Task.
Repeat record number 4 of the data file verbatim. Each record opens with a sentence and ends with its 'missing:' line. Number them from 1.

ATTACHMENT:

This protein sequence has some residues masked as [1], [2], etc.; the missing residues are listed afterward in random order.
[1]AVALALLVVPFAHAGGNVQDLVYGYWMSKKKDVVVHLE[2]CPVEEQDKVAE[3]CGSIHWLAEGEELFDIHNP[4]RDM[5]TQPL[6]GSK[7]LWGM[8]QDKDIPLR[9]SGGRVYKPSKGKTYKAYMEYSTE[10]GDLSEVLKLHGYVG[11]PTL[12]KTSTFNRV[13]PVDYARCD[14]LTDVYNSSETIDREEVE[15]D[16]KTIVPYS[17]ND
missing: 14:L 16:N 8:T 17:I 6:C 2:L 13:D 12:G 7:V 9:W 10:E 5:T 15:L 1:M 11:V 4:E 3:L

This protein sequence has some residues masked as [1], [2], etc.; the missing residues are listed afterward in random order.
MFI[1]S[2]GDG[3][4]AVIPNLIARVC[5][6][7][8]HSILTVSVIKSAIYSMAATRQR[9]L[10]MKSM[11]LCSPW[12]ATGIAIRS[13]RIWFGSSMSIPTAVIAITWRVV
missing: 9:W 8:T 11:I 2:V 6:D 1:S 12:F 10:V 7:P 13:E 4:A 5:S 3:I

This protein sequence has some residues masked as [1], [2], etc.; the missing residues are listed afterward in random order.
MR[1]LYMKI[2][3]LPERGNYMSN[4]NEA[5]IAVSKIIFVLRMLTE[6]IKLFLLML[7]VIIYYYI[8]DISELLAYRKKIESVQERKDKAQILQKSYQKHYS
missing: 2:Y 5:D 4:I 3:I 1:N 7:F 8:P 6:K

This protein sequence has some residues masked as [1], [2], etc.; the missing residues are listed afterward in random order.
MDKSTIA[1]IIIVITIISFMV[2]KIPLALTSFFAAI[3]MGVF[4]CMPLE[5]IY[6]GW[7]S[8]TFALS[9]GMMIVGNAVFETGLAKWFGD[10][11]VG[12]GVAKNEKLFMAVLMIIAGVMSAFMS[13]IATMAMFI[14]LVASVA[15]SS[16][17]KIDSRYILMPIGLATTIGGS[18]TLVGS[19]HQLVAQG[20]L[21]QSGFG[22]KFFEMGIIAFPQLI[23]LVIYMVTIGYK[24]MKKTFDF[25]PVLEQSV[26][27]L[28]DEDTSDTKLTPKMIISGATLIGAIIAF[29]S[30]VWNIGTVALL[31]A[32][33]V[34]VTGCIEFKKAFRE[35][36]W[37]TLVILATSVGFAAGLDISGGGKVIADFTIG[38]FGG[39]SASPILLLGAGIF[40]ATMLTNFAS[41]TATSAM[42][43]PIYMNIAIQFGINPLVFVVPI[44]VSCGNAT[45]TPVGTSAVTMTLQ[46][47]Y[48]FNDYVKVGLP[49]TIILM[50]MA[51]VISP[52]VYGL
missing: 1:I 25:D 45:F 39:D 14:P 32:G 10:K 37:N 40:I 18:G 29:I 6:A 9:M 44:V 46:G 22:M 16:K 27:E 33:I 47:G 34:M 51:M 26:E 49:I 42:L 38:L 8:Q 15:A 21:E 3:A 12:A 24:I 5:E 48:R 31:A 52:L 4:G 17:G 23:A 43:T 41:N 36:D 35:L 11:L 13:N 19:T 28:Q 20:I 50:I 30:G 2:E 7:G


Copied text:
This protein sequence has some residues masked as [1], [2], etc.; the missing residues are listed afterward in random order.
MDKSTIA[1]IIIVITIISFMV[2]KIPLALTSFFAAI[3]MGVF[4]CMPLE[5]IY[6]GW[7]S[8]TFALS[9]GMMIVGNAVFETGLAKWFGD[10][11]VG[12]GVAKNEKLFMAVLMIIAGVMSAFMS[13]IATMAMFI[14]LVASVA[15]SS[16][17]KIDSRYILMPIGLATTIGGS[18]TLVGS[19]HQLVAQG[20]L[21]QSGFG[22]KFFEMGIIAFPQLI[23]LVIYMVTIGYK[24]MKKTFDF[25]PVLEQSV[26][27]L[28]DEDTSDTKLTPKMIISGATLIGAIIAF[29]S[30]VWNIGTVALL[31]A[32][33]V[34]VTGCIEFKKAFRE[35][36]W[37]TLVILATSVGFAAGLDISGGGKVIADFTIG[38]FGG[39]SASPILLLGAGIF[40]ATMLTNFAS[41]TATSAM[42][43]PIYMNIAIQFGINPLVFVVPI[44]VSCGNAT[45]TPVGTSAVTMTLQ[46][47]Y[48]FNDYVKVGLP[49]TIILM[50]MA[51]VISP[52]VYGL
missing: 1:I 25:D 45:F 39:D 14:P 32:G 10:K 37:N 40:I 18:G 29:I 6:A 9:M 44:V 46:G 22:M 16:K 27:E 33:I 47:G 34:M 51:M 26:E 49:I 42:L 38:L 8:Q 15:A 21:E 3:A 12:A 24:I 5:E 48:R 31:A 52:L 4:G 17:G 23:A 43:T 41:N 36:D 35:L 11:L 13:N 19:T 28:Q 20:I 50:I 30:G 2:E 7:G